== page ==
Many natural systems appear to be in equilibrium until suddenly a critical point is reached, setting up a mudslide or an avalanche or an earthquake. In this project, students will use a simple simulation game to investigate the properties of such systems.
What shape and size of drinks mat is best for flipping and catching?
What shape would fit your pens and pencils best? How can you make it?
Make Your Own Robot provides ideas for a STEM club. If linked with other similar projects, there would be plenty of material here for up to half a term.
These projects would be a great focus for a STEM club wanting to combine maths, science and technology into a seamless whole.
Jim's aim was to change young people's thinking about robots, which is often strongly influenced by science fiction-based films that portray robots as anthropomorphic men (have you ever seen a female robot?) or animals. He introduced the view that robotic devices are made by people to take over a job that is boring, repetitive or dangerous. With this definition we can explore the development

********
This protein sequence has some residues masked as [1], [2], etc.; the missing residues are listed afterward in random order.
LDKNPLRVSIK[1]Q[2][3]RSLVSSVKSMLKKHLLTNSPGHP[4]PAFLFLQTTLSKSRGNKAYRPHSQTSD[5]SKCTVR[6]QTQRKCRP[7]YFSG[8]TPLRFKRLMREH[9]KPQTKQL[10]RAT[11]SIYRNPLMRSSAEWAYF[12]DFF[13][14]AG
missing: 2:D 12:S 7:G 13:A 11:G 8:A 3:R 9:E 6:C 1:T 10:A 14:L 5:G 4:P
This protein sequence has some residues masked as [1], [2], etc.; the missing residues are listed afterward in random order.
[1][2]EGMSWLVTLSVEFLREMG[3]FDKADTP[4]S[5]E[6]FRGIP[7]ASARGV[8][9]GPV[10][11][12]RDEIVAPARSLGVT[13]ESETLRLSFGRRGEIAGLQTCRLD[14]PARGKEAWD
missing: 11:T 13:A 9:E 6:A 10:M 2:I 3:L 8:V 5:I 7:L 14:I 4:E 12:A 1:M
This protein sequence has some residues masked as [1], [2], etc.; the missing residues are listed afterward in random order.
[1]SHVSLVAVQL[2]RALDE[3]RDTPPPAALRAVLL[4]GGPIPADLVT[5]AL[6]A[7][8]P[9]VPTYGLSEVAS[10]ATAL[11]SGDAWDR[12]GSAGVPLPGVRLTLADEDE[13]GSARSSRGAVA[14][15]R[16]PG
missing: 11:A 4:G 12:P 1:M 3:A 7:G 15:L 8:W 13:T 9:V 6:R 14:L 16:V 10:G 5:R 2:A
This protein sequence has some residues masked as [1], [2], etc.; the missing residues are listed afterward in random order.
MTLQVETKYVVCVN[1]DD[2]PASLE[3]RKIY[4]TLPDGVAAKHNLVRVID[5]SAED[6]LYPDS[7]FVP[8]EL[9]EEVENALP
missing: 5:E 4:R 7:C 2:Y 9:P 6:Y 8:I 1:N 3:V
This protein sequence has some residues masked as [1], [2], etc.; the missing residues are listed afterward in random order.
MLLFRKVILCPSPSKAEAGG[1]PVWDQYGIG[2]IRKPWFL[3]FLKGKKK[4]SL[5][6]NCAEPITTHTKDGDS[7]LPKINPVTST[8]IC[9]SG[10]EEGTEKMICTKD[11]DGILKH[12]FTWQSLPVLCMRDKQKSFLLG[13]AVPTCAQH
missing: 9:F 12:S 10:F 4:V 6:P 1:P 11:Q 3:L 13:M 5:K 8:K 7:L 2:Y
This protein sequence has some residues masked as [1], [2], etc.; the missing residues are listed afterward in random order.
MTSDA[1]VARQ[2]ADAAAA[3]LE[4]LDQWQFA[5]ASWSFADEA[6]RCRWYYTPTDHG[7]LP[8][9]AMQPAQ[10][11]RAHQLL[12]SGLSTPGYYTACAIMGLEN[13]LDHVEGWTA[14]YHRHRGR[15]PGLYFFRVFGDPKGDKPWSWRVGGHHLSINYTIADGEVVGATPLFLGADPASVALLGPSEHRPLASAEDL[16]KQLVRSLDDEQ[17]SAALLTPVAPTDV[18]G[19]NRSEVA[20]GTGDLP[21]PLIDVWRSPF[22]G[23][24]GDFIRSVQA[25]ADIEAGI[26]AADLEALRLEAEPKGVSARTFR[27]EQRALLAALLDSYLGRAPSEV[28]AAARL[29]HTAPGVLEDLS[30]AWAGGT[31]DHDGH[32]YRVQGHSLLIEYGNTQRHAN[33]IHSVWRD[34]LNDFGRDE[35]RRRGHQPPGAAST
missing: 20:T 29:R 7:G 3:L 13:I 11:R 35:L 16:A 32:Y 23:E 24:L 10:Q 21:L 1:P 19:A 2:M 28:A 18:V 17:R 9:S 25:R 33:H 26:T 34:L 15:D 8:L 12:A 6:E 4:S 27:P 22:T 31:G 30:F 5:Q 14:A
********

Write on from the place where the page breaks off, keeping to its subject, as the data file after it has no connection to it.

of robotic devices from Neolithic times (when a bear pit or snare was a device that went on 'working' in the absence of the maker) and made it safer to dispatch the captured animal.
He then moved on to windmills which show the development of increasingly sophisticated robotic systems, and then discussed the robots we use today.
Using this project as a theme for a STEM club is an ideal way to incorporate maths, science and technology in a seamless way, while the students enjoy creating their own robots.
What robots do you think will be devised in the future.
What do you think people will want done for them?
How do you think such things might be done by robots?
What about the people robots put out of a job?